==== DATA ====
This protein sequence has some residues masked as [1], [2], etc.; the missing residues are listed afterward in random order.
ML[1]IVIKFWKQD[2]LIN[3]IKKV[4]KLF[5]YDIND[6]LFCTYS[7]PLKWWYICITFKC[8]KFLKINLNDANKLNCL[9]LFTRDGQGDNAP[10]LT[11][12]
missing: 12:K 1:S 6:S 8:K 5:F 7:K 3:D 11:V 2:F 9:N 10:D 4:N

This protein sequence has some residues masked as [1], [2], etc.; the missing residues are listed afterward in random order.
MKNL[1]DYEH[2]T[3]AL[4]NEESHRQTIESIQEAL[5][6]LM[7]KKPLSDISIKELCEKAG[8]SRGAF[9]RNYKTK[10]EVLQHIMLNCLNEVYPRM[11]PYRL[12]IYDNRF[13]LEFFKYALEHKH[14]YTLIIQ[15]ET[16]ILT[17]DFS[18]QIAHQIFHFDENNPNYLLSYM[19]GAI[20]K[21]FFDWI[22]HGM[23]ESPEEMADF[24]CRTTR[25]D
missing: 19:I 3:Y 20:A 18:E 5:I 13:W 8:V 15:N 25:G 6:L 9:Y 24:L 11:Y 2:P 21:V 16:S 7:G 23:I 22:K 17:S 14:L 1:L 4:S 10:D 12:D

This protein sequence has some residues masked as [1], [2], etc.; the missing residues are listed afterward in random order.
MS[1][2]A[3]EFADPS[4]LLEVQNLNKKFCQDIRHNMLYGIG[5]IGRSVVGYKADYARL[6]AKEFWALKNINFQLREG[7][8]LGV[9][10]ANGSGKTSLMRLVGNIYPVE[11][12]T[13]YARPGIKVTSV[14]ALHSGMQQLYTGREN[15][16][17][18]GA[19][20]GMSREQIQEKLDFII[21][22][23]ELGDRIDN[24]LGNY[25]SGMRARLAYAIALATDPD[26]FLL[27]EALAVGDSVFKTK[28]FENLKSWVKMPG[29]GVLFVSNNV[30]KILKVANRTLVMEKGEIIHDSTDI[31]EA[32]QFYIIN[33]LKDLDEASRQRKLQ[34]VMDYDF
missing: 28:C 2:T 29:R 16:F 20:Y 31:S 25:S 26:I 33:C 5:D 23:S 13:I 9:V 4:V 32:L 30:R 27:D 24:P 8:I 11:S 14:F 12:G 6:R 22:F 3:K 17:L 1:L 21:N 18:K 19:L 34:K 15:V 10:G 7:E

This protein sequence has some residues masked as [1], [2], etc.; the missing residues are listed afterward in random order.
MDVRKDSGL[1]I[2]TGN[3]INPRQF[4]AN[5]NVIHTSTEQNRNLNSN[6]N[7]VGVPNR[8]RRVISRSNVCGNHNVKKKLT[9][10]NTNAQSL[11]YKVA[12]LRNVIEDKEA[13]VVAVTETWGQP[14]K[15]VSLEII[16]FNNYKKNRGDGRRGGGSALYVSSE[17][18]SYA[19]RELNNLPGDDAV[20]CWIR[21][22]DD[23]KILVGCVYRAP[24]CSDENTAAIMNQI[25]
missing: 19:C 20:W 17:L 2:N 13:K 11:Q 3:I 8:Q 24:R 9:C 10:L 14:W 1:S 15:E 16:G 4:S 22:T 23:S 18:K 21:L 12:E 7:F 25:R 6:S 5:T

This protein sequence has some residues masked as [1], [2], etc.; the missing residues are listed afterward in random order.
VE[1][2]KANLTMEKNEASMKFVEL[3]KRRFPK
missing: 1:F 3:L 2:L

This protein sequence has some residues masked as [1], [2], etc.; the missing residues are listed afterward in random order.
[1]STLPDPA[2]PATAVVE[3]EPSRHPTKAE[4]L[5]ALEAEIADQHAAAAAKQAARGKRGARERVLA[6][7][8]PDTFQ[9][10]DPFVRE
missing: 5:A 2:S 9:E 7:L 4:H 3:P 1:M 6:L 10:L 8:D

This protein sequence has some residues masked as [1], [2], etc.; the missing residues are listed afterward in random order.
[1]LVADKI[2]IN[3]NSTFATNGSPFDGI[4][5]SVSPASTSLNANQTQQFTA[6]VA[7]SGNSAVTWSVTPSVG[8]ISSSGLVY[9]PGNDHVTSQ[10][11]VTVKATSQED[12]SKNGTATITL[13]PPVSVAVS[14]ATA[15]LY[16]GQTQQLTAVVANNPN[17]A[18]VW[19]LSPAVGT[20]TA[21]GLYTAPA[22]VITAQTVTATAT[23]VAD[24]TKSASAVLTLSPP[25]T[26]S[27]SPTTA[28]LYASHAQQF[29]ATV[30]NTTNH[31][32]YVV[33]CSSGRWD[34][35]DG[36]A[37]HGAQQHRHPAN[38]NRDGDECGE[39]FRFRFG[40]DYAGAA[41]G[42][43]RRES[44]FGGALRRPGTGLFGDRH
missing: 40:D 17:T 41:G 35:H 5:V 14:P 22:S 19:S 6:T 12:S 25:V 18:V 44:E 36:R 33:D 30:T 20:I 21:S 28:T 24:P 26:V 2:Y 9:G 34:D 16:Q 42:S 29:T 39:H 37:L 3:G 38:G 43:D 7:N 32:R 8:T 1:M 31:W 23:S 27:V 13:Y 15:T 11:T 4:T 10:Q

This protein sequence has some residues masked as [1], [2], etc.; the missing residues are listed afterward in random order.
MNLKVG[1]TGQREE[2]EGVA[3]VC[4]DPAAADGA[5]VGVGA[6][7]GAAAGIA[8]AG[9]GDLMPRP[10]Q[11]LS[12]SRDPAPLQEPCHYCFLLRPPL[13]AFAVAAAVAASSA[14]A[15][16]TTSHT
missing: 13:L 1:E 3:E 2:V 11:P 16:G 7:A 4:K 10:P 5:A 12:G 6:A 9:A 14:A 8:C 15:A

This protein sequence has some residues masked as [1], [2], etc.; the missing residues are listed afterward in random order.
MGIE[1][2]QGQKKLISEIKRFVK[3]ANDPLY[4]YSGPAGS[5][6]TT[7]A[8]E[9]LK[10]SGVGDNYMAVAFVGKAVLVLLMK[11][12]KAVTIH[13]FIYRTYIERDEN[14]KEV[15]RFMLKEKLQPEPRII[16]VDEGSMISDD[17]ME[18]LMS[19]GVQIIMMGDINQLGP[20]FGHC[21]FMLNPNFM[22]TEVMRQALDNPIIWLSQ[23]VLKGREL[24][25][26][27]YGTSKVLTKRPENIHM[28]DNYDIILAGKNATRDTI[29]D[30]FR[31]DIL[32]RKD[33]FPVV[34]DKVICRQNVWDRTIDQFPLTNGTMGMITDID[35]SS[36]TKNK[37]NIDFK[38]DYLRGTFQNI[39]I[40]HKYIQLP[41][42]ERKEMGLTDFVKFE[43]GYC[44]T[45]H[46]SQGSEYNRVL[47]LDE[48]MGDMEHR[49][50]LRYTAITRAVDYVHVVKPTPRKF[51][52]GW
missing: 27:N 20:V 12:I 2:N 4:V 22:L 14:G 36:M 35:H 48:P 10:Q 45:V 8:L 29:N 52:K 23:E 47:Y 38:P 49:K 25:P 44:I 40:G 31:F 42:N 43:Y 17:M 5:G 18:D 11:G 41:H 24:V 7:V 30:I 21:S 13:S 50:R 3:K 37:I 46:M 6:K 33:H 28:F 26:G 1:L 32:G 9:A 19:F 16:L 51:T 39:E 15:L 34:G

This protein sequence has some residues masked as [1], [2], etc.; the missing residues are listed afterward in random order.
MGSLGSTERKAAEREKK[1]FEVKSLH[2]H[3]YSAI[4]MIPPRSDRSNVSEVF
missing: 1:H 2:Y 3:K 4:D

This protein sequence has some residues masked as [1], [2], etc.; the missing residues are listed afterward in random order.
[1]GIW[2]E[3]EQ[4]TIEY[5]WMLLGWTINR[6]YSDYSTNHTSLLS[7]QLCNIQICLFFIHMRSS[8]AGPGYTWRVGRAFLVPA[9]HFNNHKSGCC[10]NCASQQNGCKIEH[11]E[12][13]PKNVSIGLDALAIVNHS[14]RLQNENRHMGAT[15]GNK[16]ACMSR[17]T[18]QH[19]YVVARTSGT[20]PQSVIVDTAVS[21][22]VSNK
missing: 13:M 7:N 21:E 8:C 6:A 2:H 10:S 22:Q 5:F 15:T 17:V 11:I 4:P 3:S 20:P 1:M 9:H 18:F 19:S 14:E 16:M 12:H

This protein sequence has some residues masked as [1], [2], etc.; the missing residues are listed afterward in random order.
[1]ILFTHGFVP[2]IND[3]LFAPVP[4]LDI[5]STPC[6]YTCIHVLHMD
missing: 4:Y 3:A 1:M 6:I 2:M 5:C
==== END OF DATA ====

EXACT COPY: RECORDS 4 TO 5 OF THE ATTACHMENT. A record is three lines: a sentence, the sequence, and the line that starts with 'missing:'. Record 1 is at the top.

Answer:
This protein sequence has some residues masked as [1], [2], etc.; the missing residues are listed afterward in random order.
MDVRKDSGL[1]I[2]TGN[3]INPRQF[4]AN[5]NVIHTSTEQNRNLNSN[6]N[7]VGVPNR[8]RRVISRSNVCGNHNVKKKLT[9][10]NTNAQSL[11]YKVA[12]LRNVIEDKEA[13]VVAVTETWGQP[14]K[15]VSLEII[16]FNNYKKNRGDGRRGGGSALYVSSE[17][18]SYA[19]RELNNLPGDDAV[20]CWIR[21][22]DD[23]KILVGCVYRAP[24]CSDENTAAIMNQI[25]
missing: 19:C 20:W 17:L 2:N 13:K 11:Q 3:I 8:Q 24:R 9:C 10:L 14:W 1:S 15:E 16:G 4:S 22:T 23:S 18:K 21:L 12:E 7:F 25:R 6:S 5:T

This protein sequence has some residues masked as [1], [2], etc.; the missing residues are listed afterward in random order.
VE[1][2]KANLTMEKNEASMKFVEL[3]KRRFPK
missing: 1:F 3:L 2:L